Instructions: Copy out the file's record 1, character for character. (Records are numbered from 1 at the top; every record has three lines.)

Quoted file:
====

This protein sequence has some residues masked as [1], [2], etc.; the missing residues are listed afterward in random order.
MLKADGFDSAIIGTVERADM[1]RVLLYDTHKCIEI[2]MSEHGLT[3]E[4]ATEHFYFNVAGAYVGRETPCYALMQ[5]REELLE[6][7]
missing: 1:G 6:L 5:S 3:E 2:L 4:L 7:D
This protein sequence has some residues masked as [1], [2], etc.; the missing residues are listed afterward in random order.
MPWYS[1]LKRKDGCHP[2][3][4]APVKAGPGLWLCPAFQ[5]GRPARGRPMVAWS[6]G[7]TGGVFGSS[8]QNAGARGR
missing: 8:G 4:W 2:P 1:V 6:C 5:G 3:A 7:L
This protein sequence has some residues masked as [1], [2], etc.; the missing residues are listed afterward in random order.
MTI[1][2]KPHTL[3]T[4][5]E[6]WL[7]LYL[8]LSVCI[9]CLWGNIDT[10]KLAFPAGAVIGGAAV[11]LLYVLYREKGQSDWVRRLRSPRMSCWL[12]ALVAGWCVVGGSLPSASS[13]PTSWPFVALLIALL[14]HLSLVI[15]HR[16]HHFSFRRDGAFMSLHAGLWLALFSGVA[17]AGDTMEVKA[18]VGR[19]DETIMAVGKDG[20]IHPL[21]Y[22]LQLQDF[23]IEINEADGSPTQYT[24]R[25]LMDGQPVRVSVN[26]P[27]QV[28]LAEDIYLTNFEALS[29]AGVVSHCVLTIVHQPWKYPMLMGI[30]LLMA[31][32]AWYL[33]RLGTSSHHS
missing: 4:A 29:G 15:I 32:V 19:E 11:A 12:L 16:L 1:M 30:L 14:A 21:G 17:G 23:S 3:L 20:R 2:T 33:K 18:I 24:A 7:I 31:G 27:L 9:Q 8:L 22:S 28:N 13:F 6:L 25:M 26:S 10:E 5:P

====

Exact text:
This protein sequence has some residues masked as [1], [2], etc.; the missing residues are listed afterward in random order.
MLKADGFDSAIIGTVERADM[1]RVLLYDTHKCIEI[2]MSEHGLT[3]E[4]ATEHFYFNVAGAYVGRETPCYALMQ[5]REELLE[6][7]
missing: 1:G 6:L 5:S 3:E 2:L 4:L 7:D